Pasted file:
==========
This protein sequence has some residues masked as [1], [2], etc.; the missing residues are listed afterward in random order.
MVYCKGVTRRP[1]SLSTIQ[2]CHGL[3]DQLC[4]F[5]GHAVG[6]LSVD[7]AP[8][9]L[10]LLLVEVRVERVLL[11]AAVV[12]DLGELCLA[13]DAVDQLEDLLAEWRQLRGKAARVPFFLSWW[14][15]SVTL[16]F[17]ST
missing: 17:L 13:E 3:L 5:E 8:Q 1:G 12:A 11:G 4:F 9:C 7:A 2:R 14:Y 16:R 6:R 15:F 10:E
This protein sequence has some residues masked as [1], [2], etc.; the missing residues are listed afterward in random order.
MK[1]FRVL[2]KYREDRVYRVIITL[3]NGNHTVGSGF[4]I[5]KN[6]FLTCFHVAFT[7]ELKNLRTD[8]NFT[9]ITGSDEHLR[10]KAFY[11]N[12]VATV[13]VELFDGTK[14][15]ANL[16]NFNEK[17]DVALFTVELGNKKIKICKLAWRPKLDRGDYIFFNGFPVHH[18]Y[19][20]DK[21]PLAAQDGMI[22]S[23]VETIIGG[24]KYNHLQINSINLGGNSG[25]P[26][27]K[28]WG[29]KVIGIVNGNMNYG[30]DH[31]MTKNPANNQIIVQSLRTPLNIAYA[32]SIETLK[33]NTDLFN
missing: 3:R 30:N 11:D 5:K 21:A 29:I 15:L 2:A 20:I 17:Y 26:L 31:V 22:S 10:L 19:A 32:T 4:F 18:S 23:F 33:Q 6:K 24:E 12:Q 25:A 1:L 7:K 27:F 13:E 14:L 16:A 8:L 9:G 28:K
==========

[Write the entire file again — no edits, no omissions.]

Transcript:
This protein sequence has some residues masked as [1], [2], etc.; the missing residues are listed afterward in random order.
MVYCKGVTRRP[1]SLSTIQ[2]CHGL[3]DQLC[4]F[5]GHAVG[6]LSVD[7]AP[8][9]L[10]LLLVEVRVERVLL[11]AAVV[12]DLGELCLA[13]DAVDQLEDLLAEWRQLRGKAARVPFFLSWW[14][15]SVTL[16]F[17]ST
missing: 17:L 13:E 3:L 5:E 8:Q 1:G 12:A 11:G 4:F 9:C 7:A 2:R 14:Y 16:R 6:R 15:F 10:E
This protein sequence has some residues masked as [1], [2], etc.; the missing residues are listed afterward in random order.
MK[1]FRVL[2]KYREDRVYRVIITL[3]NGNHTVGSGF[4]I[5]KN[6]FLTCFHVAFT[7]ELKNLRTD[8]NFT[9]ITGSDEHLR[10]KAFY[11]N[12]VATV[13]VELFDGTK[14][15]ANL[16]NFNEK[17]DVALFTVELGNKKIKICKLAWRPKLDRGDYIFFNGFPVHH[18]Y[19][20]DK[21]PLAAQDGMI[22]S[23]VETIIGG[24]KYNHLQINSINLGGNSG[25]P[26][27]K[28]WG[29]KVIGIVNGNMNYG[30]DH[31]MTKNPANNQIIVQSLRTPLNIAYA[32]SIETLK[33]NTDLFN
missing: 3:R 30:N 11:D 5:K 21:A 29:I 15:L 2:A 20:I 17:Y 26:L 31:V 22:S 10:L 19:A 32:T 4:F 18:S 23:F 33:Q 6:K 24:E 12:Q 25:A 1:L 7:K 27:F 13:E 14:L 16:A 8:L 9:G 28:K